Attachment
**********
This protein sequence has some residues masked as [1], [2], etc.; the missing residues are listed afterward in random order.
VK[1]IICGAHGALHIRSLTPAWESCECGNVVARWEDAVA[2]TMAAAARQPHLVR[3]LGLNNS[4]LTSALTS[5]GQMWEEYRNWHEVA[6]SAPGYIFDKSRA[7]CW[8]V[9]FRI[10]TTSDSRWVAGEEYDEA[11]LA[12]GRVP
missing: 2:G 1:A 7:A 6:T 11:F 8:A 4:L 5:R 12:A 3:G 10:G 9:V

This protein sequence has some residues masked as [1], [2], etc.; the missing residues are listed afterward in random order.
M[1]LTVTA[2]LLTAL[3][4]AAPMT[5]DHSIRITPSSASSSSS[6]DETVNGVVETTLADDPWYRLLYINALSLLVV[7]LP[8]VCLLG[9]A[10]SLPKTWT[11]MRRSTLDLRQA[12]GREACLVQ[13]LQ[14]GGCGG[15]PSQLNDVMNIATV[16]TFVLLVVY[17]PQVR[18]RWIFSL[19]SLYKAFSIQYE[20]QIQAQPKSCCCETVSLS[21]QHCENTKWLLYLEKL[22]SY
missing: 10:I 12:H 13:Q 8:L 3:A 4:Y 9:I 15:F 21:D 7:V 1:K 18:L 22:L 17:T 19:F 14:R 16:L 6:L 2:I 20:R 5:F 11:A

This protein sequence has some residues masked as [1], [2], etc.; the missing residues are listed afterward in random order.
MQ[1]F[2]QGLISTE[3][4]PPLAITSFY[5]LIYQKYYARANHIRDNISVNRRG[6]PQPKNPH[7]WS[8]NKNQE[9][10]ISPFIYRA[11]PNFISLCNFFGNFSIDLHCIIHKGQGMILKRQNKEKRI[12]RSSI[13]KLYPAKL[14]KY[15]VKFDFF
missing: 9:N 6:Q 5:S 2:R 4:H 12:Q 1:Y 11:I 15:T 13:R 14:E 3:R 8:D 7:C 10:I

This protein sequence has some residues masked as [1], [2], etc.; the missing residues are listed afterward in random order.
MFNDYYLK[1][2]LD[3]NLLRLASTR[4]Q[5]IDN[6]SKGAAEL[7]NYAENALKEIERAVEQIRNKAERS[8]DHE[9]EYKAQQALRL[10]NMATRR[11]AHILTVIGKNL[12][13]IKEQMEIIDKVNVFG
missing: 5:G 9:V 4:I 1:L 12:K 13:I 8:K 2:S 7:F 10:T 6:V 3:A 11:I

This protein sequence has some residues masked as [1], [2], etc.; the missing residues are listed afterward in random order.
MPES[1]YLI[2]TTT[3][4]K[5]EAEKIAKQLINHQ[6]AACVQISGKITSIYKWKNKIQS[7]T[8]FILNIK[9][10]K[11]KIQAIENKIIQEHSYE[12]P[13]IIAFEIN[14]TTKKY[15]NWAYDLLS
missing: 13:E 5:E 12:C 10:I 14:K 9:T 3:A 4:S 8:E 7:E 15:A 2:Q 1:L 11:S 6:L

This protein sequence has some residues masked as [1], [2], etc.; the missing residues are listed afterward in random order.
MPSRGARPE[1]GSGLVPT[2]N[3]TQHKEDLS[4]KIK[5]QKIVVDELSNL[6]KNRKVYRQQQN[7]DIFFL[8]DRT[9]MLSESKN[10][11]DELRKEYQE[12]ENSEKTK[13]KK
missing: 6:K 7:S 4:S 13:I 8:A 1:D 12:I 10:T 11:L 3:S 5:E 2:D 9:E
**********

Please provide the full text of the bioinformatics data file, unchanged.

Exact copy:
This protein sequence has some residues masked as [1], [2], etc.; the missing residues are listed afterward in random order.
VK[1]IICGAHGALHIRSLTPAWESCECGNVVARWEDAVA[2]TMAAAARQPHLVR[3]LGLNNS[4]LTSALTS[5]GQMWEEYRNWHEVA[6]SAPGYIFDKSRA[7]CW[8]V[9]FRI[10]TTSDSRWVAGEEYDEA[11]LA[12]GRVP
missing: 2:G 1:A 7:A 6:T 11:F 8:A 4:L 5:R 12:A 3:G 10:G 9:V

This protein sequence has some residues masked as [1], [2], etc.; the missing residues are listed afterward in random order.
M[1]LTVTA[2]LLTAL[3][4]AAPMT[5]DHSIRITPSSASSSSS[6]DETVNGVVETTLADDPWYRLLYINALSLLVV[7]LP[8]VCLLG[9]A[10]SLPKTWT[11]MRRSTLDLRQA[12]GREACLVQ[13]LQ[14]GGCGG[15]PSQLNDVMNIATV[16]TFVLLVVY[17]PQVR[18]RWIFSL[19]SLYKAFSIQYE[20]QIQAQPKSCCCETVSLS[21]QHCENTKWLLYLEKL[22]SY
missing: 10:I 12:H 13:Q 8:L 3:A 4:Y 9:I 15:F 21:D 7:V 1:K 18:L 22:L 17:T 19:F 14:R 16:L 6:L 2:I 20:R 5:F 11:A

This protein sequence has some residues masked as [1], [2], etc.; the missing residues are listed afterward in random order.
MQ[1]F[2]QGLISTE[3][4]PPLAITSFY[5]LIYQKYYARANHIRDNISVNRRG[6]PQPKNPH[7]WS[8]NKNQE[9][10]ISPFIYRA[11]PNFISLCNFFGNFSIDLHCIIHKGQGMILKRQNKEKRI[12]RSSI[13]KLYPAKL[14]KY[15]VKFDFF
missing: 9:N 6:Q 5:S 2:R 4:H 12:Q 1:Y 11:I 15:T 13:R 14:E 3:R 8:D 7:C 10:I

This protein sequence has some residues masked as [1], [2], etc.; the missing residues are listed afterward in random order.
MFNDYYLK[1][2]LD[3]NLLRLASTR[4]Q[5]IDN[6]SKGAAEL[7]NYAENALKEIERAVEQIRNKAERS[8]DHE[9]EYKAQQALRL[10]NMATRR[11]AHILTVIGKNL[12][13]IKEQMEIIDKVNVFG
missing: 5:G 9:V 4:I 1:L 12:K 13:I 8:K 2:S 7:F 10:T 6:V 3:A 11:I

This protein sequence has some residues masked as [1], [2], etc.; the missing residues are listed afterward in random order.
MPES[1]YLI[2]TTT[3][4]K[5]EAEKIAKQLINHQ[6]AACVQISGKITSIYKWKNKIQS[7]T[8]FILNIK[9][10]K[11]KIQAIENKIIQEHSYE[12]P[13]IIAFEIN[14]TTKKY[15]NWAYDLLS
missing: 13:E 5:E 12:C 10:I 14:K 9:T 3:A 4:S 8:E 7:E 15:A 2:Q 1:L 11:S 6:L

This protein sequence has some residues masked as [1], [2], etc.; the missing residues are listed afterward in random order.
MPSRGARPE[1]GSGLVPT[2]N[3]TQHKEDLS[4]KIK[5]QKIVVDELSNL[6]KNRKVYRQQQN[7]DIFFL[8]DRT[9]MLSESKN[10][11]DELRKEYQE[12]ENSEKTK[13]KK
missing: 6:K 7:S 4:S 13:I 8:A 1:D 12:I 10:T 11:L 3:S 5:E 2:D 9:E